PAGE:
Laurence Joseph Dwyer
- 106Wallaby Number
The Larry Dwyer story is an unusual one, in that he was the son of poor Irish immigrants and was born and bred in the bush, in Orange, NSW. Yet he rose to captain his country despite his adversities. Pollard, in Australian Rugby, said of him: “He first played football at the Orange Patrician Brothers School wearing street shoes because football boots were a luxury few boys at the school could afford. He left school at 12 and worked as a clerk in a solicitor’s office, and began to play rugby for the Orange Waratahs. He scrounged footballs from his club, and retired alone to the paddock to teach himself to kick with both feet.” He certainly honed his skills. As Chester and McMillan described him in The Visitors: “The captain, Larry Dwyer, rates among the great Australian fullbacks for his ability to kick a ball the length of the field, his uncanny handling skills, his prowess at punching holes in the defence and his deadly tackling.” It was obviously a disadvantage to come from a country centre and represent his State and his country.
When he played for any teams that required him to be away from Orange, he would ask for leave from his employers, but was therefore required to work late at night before catching a train to Sydney. He would stay up all night, and then return to Orange as soon as he could after a match. It was this desire and motivation that eventually got him to the top. As for his handling skills, when he was not on the rugby field he was playing handball, and won national championships in the sport. Larry Dwyer was a superb athlete, and very well conditioned. When Larry Dwyer started coming into his own, rugby was at somewhat of a low-point. The New Zealand ‘All Golds’ rugby league team came to Australia in 1907, played games and signed ‘Dally’ Messenger. Rugby league teams were formed, and a team was sent to England in 1908, being there at the same time as Moran’s touring 1908-09 Wallabies. Rugby union appeared to be getting the upper hand, when the code was shocked by the defection of 14 of the Wallaby team to the British Isles.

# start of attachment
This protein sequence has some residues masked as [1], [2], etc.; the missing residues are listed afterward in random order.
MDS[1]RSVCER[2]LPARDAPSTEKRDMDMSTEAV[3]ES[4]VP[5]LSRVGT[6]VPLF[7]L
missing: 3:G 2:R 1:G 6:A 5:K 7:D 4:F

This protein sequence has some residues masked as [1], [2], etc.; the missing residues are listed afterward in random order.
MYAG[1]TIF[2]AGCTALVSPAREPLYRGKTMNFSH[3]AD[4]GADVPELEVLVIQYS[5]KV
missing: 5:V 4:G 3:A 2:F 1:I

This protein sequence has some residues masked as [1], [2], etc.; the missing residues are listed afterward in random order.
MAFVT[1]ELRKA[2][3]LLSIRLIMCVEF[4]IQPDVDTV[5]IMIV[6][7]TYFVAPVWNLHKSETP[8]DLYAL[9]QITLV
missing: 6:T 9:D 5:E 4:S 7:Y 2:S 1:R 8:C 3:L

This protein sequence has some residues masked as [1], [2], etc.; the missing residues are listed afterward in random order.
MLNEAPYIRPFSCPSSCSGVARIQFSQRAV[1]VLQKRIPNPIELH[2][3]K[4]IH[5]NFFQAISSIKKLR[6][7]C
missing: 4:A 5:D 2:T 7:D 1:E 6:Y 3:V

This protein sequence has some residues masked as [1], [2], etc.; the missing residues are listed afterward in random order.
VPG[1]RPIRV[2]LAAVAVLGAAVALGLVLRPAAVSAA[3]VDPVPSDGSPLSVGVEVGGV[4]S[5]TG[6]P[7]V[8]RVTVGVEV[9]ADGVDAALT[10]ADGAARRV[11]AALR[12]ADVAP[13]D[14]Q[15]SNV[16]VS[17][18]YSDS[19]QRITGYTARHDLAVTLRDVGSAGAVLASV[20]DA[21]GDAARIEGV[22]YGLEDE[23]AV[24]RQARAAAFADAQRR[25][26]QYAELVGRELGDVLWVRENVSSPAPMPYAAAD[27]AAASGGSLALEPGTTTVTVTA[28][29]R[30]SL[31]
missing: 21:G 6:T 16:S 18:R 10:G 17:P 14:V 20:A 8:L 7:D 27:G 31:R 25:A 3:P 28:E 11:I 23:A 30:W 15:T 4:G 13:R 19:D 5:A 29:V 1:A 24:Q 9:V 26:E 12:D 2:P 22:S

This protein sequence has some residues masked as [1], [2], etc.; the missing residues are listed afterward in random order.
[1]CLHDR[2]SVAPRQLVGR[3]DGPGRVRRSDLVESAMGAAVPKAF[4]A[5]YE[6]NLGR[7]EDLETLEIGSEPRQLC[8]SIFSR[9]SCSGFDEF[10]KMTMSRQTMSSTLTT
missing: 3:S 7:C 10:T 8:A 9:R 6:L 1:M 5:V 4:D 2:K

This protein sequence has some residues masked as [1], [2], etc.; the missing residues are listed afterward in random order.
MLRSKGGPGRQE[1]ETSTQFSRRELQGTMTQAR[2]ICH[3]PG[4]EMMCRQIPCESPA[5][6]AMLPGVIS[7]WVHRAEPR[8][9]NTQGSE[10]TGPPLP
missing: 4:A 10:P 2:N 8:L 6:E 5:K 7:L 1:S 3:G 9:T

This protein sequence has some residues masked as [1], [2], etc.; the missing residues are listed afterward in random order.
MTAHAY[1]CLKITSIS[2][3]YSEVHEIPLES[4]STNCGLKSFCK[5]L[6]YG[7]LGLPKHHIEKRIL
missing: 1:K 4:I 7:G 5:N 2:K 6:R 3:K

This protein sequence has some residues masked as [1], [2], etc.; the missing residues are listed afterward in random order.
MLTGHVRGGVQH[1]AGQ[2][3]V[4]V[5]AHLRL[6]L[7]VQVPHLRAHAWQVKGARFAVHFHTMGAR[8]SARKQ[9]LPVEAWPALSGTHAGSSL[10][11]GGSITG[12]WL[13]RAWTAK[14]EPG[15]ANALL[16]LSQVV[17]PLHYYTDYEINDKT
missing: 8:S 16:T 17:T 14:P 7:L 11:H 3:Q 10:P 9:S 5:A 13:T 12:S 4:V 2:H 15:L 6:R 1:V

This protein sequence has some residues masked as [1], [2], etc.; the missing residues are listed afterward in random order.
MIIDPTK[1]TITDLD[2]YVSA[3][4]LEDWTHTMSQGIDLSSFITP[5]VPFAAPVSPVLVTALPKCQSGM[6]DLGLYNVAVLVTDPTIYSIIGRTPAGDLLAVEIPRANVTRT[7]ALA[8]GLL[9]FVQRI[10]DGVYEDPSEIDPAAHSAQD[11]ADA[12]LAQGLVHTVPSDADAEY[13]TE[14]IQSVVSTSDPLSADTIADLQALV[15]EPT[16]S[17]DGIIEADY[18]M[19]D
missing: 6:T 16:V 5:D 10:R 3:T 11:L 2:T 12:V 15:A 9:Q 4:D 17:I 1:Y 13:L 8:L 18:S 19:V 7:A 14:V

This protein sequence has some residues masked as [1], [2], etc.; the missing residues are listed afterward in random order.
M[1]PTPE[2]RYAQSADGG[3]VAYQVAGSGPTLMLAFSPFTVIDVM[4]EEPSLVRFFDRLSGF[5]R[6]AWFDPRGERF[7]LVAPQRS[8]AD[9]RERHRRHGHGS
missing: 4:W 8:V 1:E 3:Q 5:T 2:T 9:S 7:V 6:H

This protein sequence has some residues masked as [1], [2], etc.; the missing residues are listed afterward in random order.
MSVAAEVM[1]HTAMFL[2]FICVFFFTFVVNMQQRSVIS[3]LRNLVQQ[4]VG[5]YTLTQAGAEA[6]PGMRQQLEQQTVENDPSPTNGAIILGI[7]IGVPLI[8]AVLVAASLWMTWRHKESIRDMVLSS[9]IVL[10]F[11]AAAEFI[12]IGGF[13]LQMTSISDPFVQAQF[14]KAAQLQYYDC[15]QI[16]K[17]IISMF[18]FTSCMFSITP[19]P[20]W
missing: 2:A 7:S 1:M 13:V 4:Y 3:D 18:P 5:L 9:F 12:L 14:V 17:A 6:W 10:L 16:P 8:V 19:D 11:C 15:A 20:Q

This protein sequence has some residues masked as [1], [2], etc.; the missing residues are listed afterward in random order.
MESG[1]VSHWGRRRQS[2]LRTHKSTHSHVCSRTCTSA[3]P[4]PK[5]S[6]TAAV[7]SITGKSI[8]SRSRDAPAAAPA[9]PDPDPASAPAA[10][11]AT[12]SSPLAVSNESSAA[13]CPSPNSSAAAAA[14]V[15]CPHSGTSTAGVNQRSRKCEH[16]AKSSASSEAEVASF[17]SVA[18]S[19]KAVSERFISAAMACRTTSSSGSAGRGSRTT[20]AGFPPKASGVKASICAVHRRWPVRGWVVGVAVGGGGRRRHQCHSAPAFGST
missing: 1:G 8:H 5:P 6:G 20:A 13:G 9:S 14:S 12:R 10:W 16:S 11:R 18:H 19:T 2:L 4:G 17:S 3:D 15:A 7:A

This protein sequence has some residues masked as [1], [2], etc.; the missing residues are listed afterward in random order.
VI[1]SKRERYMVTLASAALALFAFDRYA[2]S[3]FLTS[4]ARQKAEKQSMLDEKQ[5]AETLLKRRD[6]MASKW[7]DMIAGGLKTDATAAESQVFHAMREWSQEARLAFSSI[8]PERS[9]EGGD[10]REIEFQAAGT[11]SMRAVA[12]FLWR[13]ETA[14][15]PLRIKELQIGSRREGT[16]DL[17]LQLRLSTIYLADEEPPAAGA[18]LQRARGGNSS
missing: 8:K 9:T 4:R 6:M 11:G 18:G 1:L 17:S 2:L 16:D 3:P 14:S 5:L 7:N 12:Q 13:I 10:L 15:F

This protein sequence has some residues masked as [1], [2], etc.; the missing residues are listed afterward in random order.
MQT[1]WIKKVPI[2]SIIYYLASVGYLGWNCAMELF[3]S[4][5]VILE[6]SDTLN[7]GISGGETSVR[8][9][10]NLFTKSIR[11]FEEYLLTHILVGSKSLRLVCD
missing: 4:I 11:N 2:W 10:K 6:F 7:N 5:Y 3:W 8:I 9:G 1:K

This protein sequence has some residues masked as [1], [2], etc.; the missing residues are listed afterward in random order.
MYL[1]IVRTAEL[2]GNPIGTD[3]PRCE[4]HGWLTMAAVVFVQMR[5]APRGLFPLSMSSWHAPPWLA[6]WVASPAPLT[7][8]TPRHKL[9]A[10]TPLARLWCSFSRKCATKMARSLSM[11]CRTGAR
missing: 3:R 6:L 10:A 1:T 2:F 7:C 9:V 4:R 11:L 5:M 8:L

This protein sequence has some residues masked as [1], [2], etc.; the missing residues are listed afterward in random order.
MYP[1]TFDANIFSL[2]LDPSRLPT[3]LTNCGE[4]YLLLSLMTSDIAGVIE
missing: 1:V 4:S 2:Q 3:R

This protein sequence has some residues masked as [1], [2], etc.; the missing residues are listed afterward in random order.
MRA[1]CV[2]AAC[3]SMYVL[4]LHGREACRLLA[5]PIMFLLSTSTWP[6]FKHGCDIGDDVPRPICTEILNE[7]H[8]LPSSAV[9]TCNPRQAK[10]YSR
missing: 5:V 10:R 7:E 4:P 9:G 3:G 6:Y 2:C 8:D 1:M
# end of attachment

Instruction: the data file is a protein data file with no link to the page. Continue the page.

It was a severe body-blow, and with most of the top players in the rugby league code, public interest shifted to their games. Larry Dwyer appeared on the scene at a difficult time for the amateur code. He first came to public notice playing for the Western Districts team of NSW in 1908, and impressed with his coolness under pressure. It was in 1910 when he was openly recognised, playing for NSW twice against a touring NZ team, led by Fred (‘General’) Roberts. The All Black fullback was Joe O’Leary, who gained immediate fame for being the only All Black to front up for every meal on a particularly rough ship crossing. Some other NZ greats on the team were Simon Mynott, Frank Mitchinson, ‘Bolla’ Francis and ‘Ranji’ Wilson. Among the better-known NSW players were Ward Prentice, Syd Middleton, Ted Fahey, Fred Wood, Jimmy Clarken and Tom Griffin.
The ‘Blues’ were beaten in both matches, by 8-21 and 11-17. Dwyer’s performances put him into his first Test team, captained by Syd Middleton. NZ won a close encounter 6 to 0, and Dwyer was adjudged the outstanding Australian player. He was an automatic selection for the second Test, played only two days later. Australia won by 11-0, in a sensational upset, and as Howell, et al report in They Came To Conquer: “All the home team played with distinction, but none was better than Dwyer, whose defensive work was of the highest standard.” With the series tied 1-all, Dwyer was retained for the third Test, and though he personally played well NZ crushed Australia to the tune of 28-13. The American Universities also toured in 1910, and Larry Dwyer played for Central-Western against them, the home team being narrowly defeated by 9-11.